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When you imagine public transport of the future, it’s easy to picture flying trains and driverless buses, hurtling around Fifth Element-style. But the reality of our public transport system in 2030 will likely be somewhat different — with the biggest changes those we can’t see at all.

For a start, we’ll probably be using public transport far less. “Traditionally the expectation has been that demand will increase, so the push was always to increase capacity,” says Marcus Enoch, professor of transport strategy at Loughborough University.

But rising house prices which have pushed young people out of London, an increase in jobs in outer areas, and a rise in remote working — albeit not at current levels — means that the traditional central London commute was already looking less like the future.

Covid looks likely to accelerate that change around home-working, with fewer people commuting daily to central offices after the nation’s experiment with remote working, which has shown potential economic benefits to business and wellbeing benefits to employees.

“People may travel less in peak hours because they can work at home,” says Enoch. “Maybe we will decide we need to travel smarter. We accept the capacity we have, and try to use it better.”

The coronavirus outbreak also means we will be taking far greater safety precautions when we travel. “I’ve talked to a lot of transit agencies that are focusing on solutions to allow people more space right now,” says David Zipper, a visiting fellow at the Harvard Kennedy School’s Taubman Center for State and Local Government, who specialises in transport innovation.

“In Taipei they have thermal temperature checks that you walk through to board the subway,” he continues. Screens measure commuters’ temperatures, and if they are higher than 38C they are turned away. “I think solutions like that may be around for a while. Then there’s also talk of more frequency on routes, to create more space.”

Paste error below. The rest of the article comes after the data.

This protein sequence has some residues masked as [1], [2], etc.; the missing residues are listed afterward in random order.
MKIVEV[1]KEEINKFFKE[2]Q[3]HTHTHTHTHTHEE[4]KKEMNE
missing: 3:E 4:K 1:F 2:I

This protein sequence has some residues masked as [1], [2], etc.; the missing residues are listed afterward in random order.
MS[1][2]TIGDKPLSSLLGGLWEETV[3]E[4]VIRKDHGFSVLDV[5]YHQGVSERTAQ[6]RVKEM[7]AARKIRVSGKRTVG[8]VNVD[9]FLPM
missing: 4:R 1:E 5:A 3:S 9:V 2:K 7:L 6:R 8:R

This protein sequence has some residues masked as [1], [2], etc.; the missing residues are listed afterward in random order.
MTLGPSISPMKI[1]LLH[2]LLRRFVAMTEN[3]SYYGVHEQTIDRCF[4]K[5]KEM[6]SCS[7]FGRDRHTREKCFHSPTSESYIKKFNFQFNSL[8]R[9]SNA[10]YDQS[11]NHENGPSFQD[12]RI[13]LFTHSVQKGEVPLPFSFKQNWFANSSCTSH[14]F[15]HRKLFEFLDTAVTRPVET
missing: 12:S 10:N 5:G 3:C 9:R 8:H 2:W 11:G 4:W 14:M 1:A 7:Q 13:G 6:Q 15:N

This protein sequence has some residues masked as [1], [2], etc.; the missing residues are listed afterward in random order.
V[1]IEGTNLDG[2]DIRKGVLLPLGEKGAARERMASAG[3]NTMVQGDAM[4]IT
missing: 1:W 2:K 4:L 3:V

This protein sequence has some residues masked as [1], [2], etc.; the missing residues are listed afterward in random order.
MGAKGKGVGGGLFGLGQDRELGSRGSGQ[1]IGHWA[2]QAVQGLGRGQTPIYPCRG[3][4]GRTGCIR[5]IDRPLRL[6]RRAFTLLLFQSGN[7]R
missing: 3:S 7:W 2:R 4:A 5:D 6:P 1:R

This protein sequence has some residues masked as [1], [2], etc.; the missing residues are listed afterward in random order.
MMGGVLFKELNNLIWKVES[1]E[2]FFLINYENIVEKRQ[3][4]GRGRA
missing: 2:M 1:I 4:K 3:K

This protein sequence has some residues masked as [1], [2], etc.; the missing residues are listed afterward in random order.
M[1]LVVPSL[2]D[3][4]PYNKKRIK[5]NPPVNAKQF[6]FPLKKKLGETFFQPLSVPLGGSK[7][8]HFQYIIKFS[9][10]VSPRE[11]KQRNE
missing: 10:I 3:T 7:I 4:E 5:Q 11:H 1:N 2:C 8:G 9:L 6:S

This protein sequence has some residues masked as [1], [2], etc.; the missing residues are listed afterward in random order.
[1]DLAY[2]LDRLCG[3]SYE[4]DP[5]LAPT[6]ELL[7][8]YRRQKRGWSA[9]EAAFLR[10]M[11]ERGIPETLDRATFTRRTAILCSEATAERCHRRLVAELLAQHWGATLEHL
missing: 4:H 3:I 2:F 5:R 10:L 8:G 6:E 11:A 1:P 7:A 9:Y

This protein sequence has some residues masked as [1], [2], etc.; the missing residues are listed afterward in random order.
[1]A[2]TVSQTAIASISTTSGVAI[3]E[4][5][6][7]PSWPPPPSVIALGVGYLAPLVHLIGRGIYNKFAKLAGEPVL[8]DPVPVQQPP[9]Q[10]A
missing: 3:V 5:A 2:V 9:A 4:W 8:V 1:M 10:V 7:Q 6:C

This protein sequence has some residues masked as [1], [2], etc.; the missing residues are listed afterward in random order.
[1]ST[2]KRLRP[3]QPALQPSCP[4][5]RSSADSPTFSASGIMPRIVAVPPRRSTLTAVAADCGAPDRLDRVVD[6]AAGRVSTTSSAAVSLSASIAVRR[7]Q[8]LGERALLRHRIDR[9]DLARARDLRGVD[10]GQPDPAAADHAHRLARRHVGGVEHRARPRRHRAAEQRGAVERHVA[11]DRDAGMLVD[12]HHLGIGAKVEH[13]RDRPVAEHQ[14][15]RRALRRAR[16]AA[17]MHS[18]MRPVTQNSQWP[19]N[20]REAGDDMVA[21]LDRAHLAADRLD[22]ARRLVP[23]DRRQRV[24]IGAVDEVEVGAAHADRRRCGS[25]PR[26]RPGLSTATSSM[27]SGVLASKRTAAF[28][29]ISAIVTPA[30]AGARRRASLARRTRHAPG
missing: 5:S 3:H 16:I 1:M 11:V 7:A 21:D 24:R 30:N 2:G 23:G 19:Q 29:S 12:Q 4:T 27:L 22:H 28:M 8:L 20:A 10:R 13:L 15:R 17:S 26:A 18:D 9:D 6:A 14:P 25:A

Longer-term, there’s a possibility that we may have become so used to travelling in a less squashed-in manner, that we aren’t prepared to go back to the pre-social distancing crush.

Lockdown has also focused minds on our relationship with the environment and levels of pollution, which may add to the pace of change. Mayor of London Sadiq Kahn has pledged to make the capital carbon-neutral by 2030 if he is re-elected. By this point “a lot of vehicles will either be electric or at least [have] lower emissions”, says Enoch.

In December last year, TFL revealed a five-year business plan that includes expanding the ultra-low emission zone, installing solar panels on selected underground, DLR and train depots, and having more than 2,000 zero-emission buses — the introduction of 12 low emission bus zones in 2018 has already reduced emissions of nitrogen dioxide (NO2) and nitric oxide (NO) by an average of 90 per cent.

Battery trolleybuses, which charge from overheard wires while moving, have been in use in Rome since 2005, and could be another solution for the capital. As might a growth in active travel on foot, bike or perhaps scooter. London recorded its biggest-ever rise in cycle journeys in 2018, which, when coupled with the possible introduction of e-scooters, means that even when we do commute, in 10 years we may be less inclined to do so by bus or train.